Lots approved for home building remain in short supply as the housing market recovers but the supply systems struggles to restart. The shortage persists as a residual of the extreme housing cycle we endured.

Bringing raw land to a point where a home can be constructed requires time and money. Before land can be purchased and developed, debt and equity must be acquired. And before construction can begin, permits and approvals must be obtained. Developers borrow from banks, usually community banks where both parties are acquainted with the local market and the individuals making the request. But that connection broke down after the 2008 financial market collapse. Banks failed or were severely restricted in their ability to lend for residential real estate. Consolidations moved the approvals to distant corporate headquarters, and banking regulators extended restrictions to all banks—even those operating in relatively stable markets.

Lending Still TightAccording to the NAHB quarterly Acquisition, Development, and Construction Financing survey, more than 85 percent of respondents were shopping for acquisition and development (A&D) loans in 2005 and 2006. As terms tightened and willingness to lend dried up, that share dropped to less than 25 percent in 2009 through 2011. Some very small improvement began in 2012, and the share is up to one-third most recently.

Before the financial markets collapsed, most builders and developers shopping for funds found availability steady or improving. Conversely, from 2008 to 2009, more than three-quarters of builders looking for A&D funds found availability getting worse. Given the time it takes to obtain approvals and install infrastructure, the near cessation in the development pipeline three to five years ago has resulted in a limited supply of lots today.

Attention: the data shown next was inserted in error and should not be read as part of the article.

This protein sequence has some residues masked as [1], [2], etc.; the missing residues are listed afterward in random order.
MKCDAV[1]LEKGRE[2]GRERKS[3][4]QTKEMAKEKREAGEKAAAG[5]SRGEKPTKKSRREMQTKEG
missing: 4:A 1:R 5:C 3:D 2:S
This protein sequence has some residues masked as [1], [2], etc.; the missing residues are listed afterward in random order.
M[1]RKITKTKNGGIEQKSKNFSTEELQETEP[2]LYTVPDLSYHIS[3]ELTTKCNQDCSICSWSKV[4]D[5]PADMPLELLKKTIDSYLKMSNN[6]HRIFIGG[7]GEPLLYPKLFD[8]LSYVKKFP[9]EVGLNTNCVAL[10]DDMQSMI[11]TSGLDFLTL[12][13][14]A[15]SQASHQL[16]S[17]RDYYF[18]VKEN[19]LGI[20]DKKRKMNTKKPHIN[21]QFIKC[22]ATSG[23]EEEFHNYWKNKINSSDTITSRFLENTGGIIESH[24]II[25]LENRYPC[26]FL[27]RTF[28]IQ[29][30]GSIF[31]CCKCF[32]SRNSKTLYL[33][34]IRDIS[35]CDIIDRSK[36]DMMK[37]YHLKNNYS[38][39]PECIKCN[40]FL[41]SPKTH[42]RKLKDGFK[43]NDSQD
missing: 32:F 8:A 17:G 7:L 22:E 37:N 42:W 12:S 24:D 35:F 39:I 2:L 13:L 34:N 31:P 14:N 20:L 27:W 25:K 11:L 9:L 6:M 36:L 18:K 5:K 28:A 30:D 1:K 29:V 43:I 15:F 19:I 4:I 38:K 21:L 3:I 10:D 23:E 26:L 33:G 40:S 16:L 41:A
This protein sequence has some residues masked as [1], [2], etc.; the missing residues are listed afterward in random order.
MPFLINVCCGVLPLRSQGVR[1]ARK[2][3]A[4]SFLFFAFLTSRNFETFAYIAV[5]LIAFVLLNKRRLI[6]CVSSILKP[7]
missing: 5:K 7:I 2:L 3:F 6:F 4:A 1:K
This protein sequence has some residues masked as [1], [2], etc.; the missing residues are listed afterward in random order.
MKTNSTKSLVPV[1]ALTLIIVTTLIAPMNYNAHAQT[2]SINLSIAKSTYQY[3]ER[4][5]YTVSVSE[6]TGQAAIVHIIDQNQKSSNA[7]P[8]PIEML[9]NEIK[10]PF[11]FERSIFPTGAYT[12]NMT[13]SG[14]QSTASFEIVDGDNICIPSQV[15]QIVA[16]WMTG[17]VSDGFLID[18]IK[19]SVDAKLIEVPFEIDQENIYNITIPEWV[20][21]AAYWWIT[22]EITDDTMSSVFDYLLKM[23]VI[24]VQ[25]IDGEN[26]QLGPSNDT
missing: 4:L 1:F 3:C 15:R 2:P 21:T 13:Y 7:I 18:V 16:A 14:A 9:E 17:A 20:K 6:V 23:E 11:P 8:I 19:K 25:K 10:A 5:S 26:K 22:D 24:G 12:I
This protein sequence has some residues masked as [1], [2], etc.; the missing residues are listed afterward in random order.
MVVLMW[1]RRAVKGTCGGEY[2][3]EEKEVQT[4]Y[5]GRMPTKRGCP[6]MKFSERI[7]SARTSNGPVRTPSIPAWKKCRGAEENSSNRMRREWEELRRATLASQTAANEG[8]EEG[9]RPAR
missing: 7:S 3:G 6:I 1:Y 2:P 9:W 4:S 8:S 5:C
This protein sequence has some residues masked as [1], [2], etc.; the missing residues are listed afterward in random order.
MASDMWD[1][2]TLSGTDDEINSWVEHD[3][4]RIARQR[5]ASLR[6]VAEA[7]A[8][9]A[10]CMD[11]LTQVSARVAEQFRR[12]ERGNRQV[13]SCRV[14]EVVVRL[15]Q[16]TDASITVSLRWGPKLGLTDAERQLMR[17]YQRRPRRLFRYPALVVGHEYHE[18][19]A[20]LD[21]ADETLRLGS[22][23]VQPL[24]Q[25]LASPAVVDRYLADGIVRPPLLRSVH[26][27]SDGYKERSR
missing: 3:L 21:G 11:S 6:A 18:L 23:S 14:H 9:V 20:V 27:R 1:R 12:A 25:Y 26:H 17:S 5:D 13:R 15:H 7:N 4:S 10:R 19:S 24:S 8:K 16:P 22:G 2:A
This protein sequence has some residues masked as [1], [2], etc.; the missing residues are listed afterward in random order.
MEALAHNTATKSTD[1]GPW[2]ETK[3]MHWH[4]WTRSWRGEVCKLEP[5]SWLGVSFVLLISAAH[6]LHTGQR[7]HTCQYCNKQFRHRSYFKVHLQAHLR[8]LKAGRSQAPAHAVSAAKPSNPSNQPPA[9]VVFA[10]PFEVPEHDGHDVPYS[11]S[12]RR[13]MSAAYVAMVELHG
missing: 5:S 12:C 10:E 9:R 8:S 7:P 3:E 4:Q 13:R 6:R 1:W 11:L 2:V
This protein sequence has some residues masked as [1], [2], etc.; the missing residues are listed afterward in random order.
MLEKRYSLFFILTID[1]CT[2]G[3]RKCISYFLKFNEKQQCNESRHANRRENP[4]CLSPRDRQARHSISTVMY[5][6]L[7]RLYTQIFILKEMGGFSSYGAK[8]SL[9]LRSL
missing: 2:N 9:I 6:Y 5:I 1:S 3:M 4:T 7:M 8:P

Financing conditions are marginally better than they were but remain much tighter than the mid-2000s. Builders and developers have opened new sources, and the NAHB continues to develop a broader array of choices. During the boom, more than 90 percent of credit came from banks and thrift institutions. That share has fallen below two-thirds in 2013 as private investors and equity funds replace banks. But, the diversity of sources will take some time to generate the stream of lots needed to answer growing housing demand.

Short Supply, Rising Prices The interruption in the lot production pipeline coupled with reviving demand has resulted in a low supply of lots and rising prices for supply. According to a recent NAHB survey, 59 percent of builders reported low or very low supplies in their market, up from 43 percent a year ago and 16 percent in March 2010. Supply is worse for the more desirable locations. Six in 10 builders report low or very low supplies of A lots, half report low or very low supplies of B lots, and 37 percent report limited supplies of C lots.

Price changes are equally pronounced for the more desirable lots. Six in 10 builders report higher prices for A lots than last year, 55 percent report higher prices for B lots, and 45 percent experienced higher prices for C lots.

Pent-up consumer demand and limited supplies of land, labor, and some building materials have caused home prices to rise, but appraisals are limiting the price increases that home builders can pass along. More than one-third of builders have lost a sale because the appraisal was less than the cost of production.

The low lot supply caused by the hiatus in developing land and delivering lots has been compounded by additional market factors. A limited supply of existing homes has helped increase demand for new homes and put more pressure on lot supply. National public builders are buying lots  through their balance sheets and avoid banks. The limited financial capacity of local governments also  means there is little infrastructure expansion to accommodate growth, and the approval offices are swamped with work after laying off staff during the downturn.